Simulation Helps Evaluate and Improve Transportation Systems

Traffic Engineering Simulation

Traffic engineering simulation allows planners to test different ideas and measures in a virtual environment. This gives them valuable information about the effects of planned measures before they are implemented.

Development of traffic simulation has been tremendous during the past 40 years, mainly driven by advances in computer hardware technology and programming tools. It has been classified into macroscopic, mesoscopic and microscopic models according to level of detail.


In traffic engineering simulation the model of vehicle interactions is typically microscopic. However, the interaction of vehicles within an intersection is one of the few areas where macroscopic simulation is also widely used. The British TRANSYT-program and the American FREQ- and FREFLO-programs are examples of macroscopic traffic flow analysis software.

Microsimulation software, such as Synchro from Trafficware and SimTraffic from ITE, can be used to analyze both arterials and signalized/unsignalized intersections. These programs can output performance measures (LOS, delay, queue lengths) based on standard MOEs from the Highway Capacity Manual and can determine the effects of signal progression, timings, cycle lengths, splits, and offsets. These models can be used to help evaluate and fine-tune signal priority logic as well as to compare different design alternatives for intersections, roundabouts, and grade separated interchanges. Intersection modeling is challenging because drivers choose among an infinite number of possible paths and speeds inside the intersection and can interact with other vehicles.


Corridor analysis determines performance measures for a given corridor, such as congestion intensity, duration, extent and variability. It is often used for multi-facility, multi-modal transportation systems such as Highway subsystems (Freeways and Rural highways), Urban street system geometry and Transit.

The results of a simulation model are usually displayed in the form of animated displays or numerical output in text files. An animation can provide a visual representation of the traffic flow, while the numerical output provides the analyst with quantitative comparisons of performance.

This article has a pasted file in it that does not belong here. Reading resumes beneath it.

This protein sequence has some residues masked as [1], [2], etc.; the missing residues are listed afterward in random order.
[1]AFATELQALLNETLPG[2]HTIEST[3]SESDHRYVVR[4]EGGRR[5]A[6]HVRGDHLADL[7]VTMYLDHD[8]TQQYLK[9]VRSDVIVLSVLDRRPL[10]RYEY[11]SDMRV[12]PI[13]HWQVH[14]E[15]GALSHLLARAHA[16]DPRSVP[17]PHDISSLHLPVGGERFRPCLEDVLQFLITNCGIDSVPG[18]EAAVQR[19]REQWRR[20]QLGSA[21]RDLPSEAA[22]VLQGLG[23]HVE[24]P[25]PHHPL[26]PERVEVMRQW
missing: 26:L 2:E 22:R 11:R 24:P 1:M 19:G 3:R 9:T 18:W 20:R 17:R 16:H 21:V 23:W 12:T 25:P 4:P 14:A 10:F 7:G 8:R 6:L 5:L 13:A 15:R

Microsimulation models are capable of modeling the behavior of individual vehicles and travelers at a finer scale than macroscopic models. These models can be used to model air corridor traffic flows as well as traffic control strategies such as ramp metering and pre-emption. Examples of these models include the Aimsun product of TSS and COMMuter by Azalient. These models typically require more computer time and storage than macroscopic simulation tools to study the detailed characteristics of traffic flow elements.


In freeway traffic engineering, simulation models are a tool to improve the understanding of complex transport system behaviour. In this case, traffic simulation is usually based on microscopic modelling (with the implication that all vehicles behave the same and the model reflects reality).

Using models in connection with lane capacity analysis, one can produce further evaluations concerning the distribution of flow rates for various density thresholds. This is especially important for assessing the probability that a LOS C or a LOS D condition would be exceeded on specific sections of a freeway.

However, it should be emphasized that the results of simulations only provide an impression of the distribution of traffic flows on particular days. This is why the model must be calibrated to actual traffic conditions. Nevertheless, the use of simulation models is a useful complement to roadway testing on actual road networks. This is particularly true for the evaluation of new traffic calming measures which are often tested on driving simulators first before they are implemented on real roads.


Pedestrian traffic simulation is a classic use case when it comes to urban planning. It is also used to verify and improve capacity in public buildings such as airports, railway stations, shopping malls, and stadiums.

Generally, pedestrian simulation models can be classified as macroscopic, mesoscopic and microscopic. A macroscopic model describes most entities at a low level of detail and provides aggregate measures while a mesoscopic model provides more detailed information about the system entities.

Microscopic pedestrian models take into account the interaction between pedestrians in different layers. They are modeled as a combination of walking speed, direction and the distance between pedestrians.

The distance between two pedestrians is influenced by the interaction strength, interaction range and the relative time. Moreover, it is possible to specify an entrance angle for a service point, which can be used to model for example information boards, ATMs and shops. It is also possible to create a polyline or polygon obstacle to prevent pedestrians from entering a specific area.

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